And if you are in certain parts of the country, it may be very difficult to have someone join your organization at any level that improves the diversity of the organization. But that doesn’t mean that the community can’t improve its cultural competency so that they have a better understanding of different cultures, so that they have an ability to be more inclusive, and that they are welcoming so that, as diversity increases and improves across different geographies, that community will be ready to invite and welcome in that type of diversity.

One of the things that Covid has provided us, though, is this: You have boards of Kendal communities, and all LeadingAge communities and other not-for-profits, that are most likely meeting virtually. If a board says, ‘You know, we really can’t find individuals willing to join our board who are Black, indigenous or people of color — or, they’re not in this area, they can’t come to the board meetings.’ Well, for the last nine months, most organizations have not had board members be in the same room. They’ve been on Zoom, they’ve been on Skype, they’ve been on WebEx. And so to me, that has shuttered away the excuse, the barrier to diversifying their board. Right now, I’m in Baltimore, Maryland, and in serving a community here, there’s no reason that I could not recruit a board member that is from Los Angeles, that is from Seattle, that is from Houston, that is from New York City, that is from Miami, Florida.

On how Kendal is preparing for the potentially hard months ahead:

Every single one of our communities is preparing as we normally would for the traditional flu season, with staff members and residents getting flu shots. Before the pandemic, our staff members needed to wear a mask during flu season if they did not get the flu shot as a means to mitigate the risk of exposure. So, when we’re talking about a flu season plus the coronavirus, that means to us that our protocols that we’ve had during the pandemic need to stay strong and consistent. Our traditional flu season protocols need to come online, and we need to be hypervigilant about the vaccines for the traditional flu and making sure we have good coverage for our staff.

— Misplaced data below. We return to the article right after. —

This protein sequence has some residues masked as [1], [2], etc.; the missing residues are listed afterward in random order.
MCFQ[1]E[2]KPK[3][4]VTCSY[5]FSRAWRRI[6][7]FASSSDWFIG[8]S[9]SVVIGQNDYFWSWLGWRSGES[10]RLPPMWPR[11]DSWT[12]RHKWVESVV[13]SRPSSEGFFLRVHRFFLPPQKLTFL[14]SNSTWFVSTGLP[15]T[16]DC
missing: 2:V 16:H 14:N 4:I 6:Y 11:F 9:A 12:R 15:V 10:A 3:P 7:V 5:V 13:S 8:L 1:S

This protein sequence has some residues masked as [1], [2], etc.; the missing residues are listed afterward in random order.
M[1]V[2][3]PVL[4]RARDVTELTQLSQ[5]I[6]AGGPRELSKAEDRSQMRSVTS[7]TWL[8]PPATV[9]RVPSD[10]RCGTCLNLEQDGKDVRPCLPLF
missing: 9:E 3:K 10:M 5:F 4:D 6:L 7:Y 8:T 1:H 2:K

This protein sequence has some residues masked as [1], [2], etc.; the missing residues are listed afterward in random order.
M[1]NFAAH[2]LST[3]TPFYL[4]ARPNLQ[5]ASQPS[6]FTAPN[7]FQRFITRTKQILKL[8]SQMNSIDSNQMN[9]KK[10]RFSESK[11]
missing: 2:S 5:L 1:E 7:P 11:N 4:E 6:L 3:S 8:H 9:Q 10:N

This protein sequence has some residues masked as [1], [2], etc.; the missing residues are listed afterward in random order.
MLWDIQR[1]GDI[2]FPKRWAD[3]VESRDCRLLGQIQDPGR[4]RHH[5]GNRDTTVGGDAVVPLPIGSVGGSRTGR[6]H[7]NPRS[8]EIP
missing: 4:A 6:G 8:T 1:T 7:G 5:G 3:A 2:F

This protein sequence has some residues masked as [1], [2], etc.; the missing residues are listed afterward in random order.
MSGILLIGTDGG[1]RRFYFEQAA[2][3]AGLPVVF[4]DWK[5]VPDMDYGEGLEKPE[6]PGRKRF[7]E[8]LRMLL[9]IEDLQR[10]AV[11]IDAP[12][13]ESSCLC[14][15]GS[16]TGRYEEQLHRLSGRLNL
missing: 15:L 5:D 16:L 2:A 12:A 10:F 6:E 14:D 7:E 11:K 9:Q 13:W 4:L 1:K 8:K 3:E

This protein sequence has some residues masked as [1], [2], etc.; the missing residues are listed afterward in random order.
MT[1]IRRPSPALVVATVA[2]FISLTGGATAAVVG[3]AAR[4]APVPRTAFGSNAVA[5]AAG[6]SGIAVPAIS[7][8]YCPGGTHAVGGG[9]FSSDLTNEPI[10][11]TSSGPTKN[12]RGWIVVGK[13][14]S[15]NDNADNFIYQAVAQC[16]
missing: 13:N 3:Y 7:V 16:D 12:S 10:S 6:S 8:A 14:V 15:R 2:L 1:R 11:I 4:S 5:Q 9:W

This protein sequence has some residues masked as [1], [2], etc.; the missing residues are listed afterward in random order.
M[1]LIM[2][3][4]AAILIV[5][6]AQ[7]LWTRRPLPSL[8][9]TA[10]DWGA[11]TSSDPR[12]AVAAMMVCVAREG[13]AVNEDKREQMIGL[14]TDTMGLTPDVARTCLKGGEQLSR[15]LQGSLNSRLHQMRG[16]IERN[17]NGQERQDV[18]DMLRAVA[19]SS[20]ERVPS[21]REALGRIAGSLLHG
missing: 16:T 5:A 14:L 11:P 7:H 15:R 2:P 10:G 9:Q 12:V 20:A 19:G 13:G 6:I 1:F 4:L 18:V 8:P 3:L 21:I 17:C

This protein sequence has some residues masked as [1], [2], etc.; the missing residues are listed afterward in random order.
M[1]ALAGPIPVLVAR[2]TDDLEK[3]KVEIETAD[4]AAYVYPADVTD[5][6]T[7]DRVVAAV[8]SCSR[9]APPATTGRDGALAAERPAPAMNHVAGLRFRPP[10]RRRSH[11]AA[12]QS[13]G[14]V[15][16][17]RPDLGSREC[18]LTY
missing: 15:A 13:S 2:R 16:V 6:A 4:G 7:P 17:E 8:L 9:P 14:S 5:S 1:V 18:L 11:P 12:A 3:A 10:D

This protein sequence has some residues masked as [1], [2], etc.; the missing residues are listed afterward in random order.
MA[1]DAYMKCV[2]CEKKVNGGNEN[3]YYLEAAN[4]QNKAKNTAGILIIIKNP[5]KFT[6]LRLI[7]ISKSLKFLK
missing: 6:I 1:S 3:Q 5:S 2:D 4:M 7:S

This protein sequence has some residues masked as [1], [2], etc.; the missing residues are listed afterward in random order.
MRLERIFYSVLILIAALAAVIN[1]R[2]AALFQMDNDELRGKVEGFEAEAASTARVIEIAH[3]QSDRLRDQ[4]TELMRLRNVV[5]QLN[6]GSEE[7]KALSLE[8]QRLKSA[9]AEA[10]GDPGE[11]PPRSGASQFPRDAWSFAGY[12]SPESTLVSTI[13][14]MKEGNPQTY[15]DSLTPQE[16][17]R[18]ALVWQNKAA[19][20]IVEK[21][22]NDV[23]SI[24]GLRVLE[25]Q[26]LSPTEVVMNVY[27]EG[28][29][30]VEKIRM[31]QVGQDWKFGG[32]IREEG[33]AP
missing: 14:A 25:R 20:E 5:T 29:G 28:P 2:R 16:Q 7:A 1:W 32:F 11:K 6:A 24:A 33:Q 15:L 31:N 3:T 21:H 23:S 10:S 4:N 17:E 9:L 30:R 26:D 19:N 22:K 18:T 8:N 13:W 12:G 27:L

Some of this is looking back to some of the practices we had when we knew a lot less about Covid, learning from those experiences and preparing accordingly. For instance, PPE: We are making sure right now that we are in a position to say, as we enter November, that we will be in a good position to have an ample and sufficient supply of PPE through the winter.

But also, I think we have to look at what it means to continue with the protocols we have while finding ways to break down barriers to eliminating isolation among residents, and finding ways to continue to be supportive of staff in keeping their stress levels managed and reduced wherever we can. We’re continuing to keep ourselves in a position to be nimble, as well as finding ways to continue to move forward and not trying to get back to what we had.

We want to get to a position of being better than we were before, so that we can really feel assured that, if there’s another pandemic, if there’s another novel virus, that we don’t see the level of disruption that we see in 2020. This is a new way of doing business for all of us. And I say shame on us if we don’t learn the lessons that we’ve seen before us in the last few months, and ensure that we have the best outcomes for our business staff and board members and others going into 2021.